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bear by san

March 2017



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bear by san

link salad

katallen : Writers is Nutz

jhetley on Structural Caulk

wen_spencer on character names

pecunium offers a Jeremaiad

arcaedia links to a Katrina survivor benefit auction


Link correction: Structural Caulk...?
my control key is dying. *g*
My spacebar was dying a month ago. It made me nuts. Especially since I don't look at the screen when I type.
My spacebar is also dying. I'm using a prosthetic keyboard now.

Does Wen Spencer normally go berserk over polite comments like oursin's mention of multiple cultures in medieval times, or is that another case of usually level-headed people flipping out due to current events?
I'm not actually familiar with the context of Wen's comments, but I'm pretty much in sympathy with the substance of them--that is to say, making the character name fit the milieu, and the other character names.

Although, without knowing the backstory, I can't know if they're overstated for this particular case. Is there some context I should be aware of?
I don't know the context either, but it looked to me like oursin suggested that there was more historical variation in names in some milieu than might be expected, and got a rant filled with capital letters in response, as if she'd posted a flame instead of her perfectly reasonable and polite comment. It just seemed odd.
Thank you - I thought I was making a reasonable comment about cultural variations within societies often conceived of as relatively small and restricted, but possibly it was the wrong moment or the final straw, etc. (Was tempted to cite Kipling's rather lovely stories about multi-cultural relations in Norman England from Puck of Pook's Hill, but refrained.)
Well, in Norman England, you'd have what, five or six cultures contributing to the naming structure?
My point - and in some areas some groups, though probably not all ('there was a Norman, a Saxon, a Dane, a Welshman....': I think that might get a bit improbable) would be, however uneasily, co-existing, at least a generation or two down the line.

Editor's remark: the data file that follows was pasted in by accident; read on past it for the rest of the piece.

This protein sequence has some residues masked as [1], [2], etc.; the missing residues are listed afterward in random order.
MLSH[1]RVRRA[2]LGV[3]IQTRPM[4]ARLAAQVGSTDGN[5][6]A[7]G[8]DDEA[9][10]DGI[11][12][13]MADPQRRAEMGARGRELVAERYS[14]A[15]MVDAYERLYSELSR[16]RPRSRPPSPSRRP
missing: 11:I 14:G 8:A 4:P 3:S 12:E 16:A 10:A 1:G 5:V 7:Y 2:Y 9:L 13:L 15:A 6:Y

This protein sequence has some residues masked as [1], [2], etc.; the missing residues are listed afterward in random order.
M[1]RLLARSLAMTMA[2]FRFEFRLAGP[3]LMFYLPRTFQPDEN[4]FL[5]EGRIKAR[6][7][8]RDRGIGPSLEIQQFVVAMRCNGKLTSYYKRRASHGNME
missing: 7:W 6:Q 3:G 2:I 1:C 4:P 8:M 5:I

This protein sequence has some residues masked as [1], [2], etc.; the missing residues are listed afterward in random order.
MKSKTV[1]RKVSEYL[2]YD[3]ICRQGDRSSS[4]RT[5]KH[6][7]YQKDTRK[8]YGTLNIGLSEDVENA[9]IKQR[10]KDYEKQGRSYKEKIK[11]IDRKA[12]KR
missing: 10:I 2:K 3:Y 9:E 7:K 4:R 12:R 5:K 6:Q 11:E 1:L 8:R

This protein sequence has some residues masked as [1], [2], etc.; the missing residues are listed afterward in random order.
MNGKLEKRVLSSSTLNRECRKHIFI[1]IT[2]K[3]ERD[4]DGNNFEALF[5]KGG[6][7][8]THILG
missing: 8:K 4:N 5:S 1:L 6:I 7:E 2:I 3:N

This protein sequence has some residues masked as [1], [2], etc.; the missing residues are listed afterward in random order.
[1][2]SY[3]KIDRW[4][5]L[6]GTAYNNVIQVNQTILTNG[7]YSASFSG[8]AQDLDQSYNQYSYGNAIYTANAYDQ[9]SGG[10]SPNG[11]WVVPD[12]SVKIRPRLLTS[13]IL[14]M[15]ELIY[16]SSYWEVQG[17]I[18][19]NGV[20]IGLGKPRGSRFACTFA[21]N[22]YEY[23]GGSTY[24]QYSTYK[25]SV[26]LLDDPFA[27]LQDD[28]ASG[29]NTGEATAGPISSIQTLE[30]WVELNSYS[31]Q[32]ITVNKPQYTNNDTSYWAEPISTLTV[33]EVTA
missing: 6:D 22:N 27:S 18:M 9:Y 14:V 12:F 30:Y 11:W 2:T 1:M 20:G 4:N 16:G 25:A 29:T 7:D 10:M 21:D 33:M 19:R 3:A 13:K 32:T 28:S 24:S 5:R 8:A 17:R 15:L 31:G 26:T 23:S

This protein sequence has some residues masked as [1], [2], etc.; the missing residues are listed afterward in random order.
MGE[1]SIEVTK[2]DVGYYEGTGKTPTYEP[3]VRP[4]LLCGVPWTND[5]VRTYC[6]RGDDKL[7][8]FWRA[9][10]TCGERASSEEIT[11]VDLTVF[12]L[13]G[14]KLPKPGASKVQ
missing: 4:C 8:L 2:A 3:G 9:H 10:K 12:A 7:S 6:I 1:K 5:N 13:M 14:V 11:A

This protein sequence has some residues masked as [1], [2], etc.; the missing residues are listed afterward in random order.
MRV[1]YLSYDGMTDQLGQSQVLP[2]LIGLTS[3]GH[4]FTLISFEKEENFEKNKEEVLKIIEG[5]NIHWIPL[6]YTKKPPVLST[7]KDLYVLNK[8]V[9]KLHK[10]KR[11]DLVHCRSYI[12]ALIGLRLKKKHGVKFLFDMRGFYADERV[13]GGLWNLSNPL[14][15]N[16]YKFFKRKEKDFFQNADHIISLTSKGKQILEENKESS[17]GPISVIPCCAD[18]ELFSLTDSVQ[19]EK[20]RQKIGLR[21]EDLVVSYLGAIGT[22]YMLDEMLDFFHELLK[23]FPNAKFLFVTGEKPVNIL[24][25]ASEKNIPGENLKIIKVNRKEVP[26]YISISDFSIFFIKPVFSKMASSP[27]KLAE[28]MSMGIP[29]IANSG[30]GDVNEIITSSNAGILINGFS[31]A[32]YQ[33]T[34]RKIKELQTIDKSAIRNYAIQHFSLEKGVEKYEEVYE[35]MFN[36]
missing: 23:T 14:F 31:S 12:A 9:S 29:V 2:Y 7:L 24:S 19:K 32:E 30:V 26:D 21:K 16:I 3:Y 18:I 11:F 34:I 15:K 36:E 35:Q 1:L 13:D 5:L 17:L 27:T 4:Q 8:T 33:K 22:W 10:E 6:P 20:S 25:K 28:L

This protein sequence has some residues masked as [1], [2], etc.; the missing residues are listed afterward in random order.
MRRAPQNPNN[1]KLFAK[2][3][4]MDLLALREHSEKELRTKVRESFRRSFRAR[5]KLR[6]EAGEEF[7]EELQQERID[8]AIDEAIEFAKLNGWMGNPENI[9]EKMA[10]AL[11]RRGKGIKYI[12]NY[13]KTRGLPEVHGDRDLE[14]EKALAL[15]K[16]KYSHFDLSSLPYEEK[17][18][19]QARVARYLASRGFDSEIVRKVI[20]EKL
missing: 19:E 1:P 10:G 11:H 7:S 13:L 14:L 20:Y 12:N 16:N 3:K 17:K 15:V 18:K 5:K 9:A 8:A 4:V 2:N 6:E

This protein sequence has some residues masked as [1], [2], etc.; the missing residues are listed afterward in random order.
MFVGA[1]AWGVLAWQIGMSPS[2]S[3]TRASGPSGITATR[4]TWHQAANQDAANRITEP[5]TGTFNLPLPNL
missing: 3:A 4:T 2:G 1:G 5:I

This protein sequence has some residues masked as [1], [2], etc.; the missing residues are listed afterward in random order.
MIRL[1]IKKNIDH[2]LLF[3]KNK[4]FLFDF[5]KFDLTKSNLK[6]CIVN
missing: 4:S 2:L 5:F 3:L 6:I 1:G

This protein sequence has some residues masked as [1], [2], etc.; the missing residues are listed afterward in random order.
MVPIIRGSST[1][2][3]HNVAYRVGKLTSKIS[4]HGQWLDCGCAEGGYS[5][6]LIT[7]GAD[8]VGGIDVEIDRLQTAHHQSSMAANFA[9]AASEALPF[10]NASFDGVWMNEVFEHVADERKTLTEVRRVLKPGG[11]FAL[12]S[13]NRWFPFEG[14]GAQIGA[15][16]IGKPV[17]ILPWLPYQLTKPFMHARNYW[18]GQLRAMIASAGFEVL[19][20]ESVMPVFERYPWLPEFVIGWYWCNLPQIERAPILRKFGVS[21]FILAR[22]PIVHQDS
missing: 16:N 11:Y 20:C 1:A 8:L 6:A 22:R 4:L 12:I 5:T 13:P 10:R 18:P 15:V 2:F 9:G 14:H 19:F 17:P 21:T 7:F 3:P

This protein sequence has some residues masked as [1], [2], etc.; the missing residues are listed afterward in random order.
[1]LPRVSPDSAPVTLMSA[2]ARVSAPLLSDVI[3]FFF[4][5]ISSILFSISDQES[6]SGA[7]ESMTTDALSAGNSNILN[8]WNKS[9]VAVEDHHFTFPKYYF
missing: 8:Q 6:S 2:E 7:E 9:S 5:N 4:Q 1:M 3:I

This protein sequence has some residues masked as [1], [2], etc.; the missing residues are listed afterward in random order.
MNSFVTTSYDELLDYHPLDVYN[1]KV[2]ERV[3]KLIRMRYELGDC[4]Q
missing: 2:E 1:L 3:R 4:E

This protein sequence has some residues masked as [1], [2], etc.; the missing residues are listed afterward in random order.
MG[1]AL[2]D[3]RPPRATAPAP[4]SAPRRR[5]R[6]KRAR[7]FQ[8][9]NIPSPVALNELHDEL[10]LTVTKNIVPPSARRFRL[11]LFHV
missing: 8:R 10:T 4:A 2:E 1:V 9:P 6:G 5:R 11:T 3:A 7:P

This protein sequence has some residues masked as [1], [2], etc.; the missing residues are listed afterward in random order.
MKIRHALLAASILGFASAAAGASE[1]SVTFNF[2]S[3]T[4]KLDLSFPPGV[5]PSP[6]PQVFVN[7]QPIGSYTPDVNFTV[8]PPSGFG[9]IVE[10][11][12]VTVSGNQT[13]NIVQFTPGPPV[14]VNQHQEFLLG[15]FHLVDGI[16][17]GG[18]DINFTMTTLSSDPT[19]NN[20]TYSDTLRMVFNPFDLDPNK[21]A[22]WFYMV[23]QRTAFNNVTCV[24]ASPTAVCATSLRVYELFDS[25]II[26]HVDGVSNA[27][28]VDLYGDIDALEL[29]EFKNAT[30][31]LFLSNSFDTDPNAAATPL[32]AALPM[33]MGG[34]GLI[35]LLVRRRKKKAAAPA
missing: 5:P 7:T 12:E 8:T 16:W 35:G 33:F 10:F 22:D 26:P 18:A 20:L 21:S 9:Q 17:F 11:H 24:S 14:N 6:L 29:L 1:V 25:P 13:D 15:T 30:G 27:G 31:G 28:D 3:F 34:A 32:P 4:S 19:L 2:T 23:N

"A Norman, a Saxon, and a Dane walk into a bar in Wales..."

...you know, that has potential. *g*
And then Irish pirates raid!
Erm, quite so. In the medieval Iberian Peninsula, you would run across Basque, Portuguese-Galician, Castilian, Catalan, Leonese-Asturian, French, Hebrew, Berber and Arabic names and placenames quite easily.

Not to talk about Roman and pre-Roman times. Mono-cultures, mon cul.
As a Spaniard, I've always found it interesting that fantasy and sf writers will base their fictional worlds on practically all actual cultures -- except for Hispanic ones (a recent exception seems to be Bujold's Chalion novels).

The history of the Spanish-speaking countries doesn't seem to fit very well in certain worldviews, no.
Yeah, quite, this was one of several other places I could have cited that had extremely complex multicultural populations - I also recalled the situation in Miklos Banffy's 'Transylvanian trilogy', about early C20th Hungary, and the mix of different groups even in the remote rural area where main protag's ancestral lands lie. Or Afghanistan... Or India... So true that a massively homogenised version of Northern Europe has become a standard fantasy trope (cheers for Diana Wynne-Jones' Tough Guide to Fantasyland for pointing out many more unexamined assumptions).
There are about 200 characters in The Stratford Man, and I'd say 196 of them are named Anne, Ned, Will, Tom, Mary, James, Robert, Richard, Walter, Elizabeth, or John.

Thank god for Kit, Frances, Francis, and Ben, or I would have been really confused.

The Wills and Toms alone were enough to give me a splenic infection.

If you want the context of Wen's comments, it's this: http://fmwriters.com/community/dc/dcboard.php?az=show_topic&forum=17&topic_id=58788&mode=full

I think that link should work.
if it's not clear, in my comment above, I was referring to the original post I linked, and not the comments, Wen's or Oursin's or otherwise, which I hadn't read.
Until, obviously, just now.
I wouldn't say normally, but it's not the first time.
I feel, with that piece of writing, that my awakening enough to form it (from strange dreams) was something like having a someone from Porlock knock on the door.

It wants finishing, but I am no prophet, just an angry man; one among many.

I thought it was pretty powerful, in its fragmentary form or not.
Because of some of the other links, I thought the Structural Caulk was going to be some metaphor about fixing a plot that's falling apart.
So did I. :-P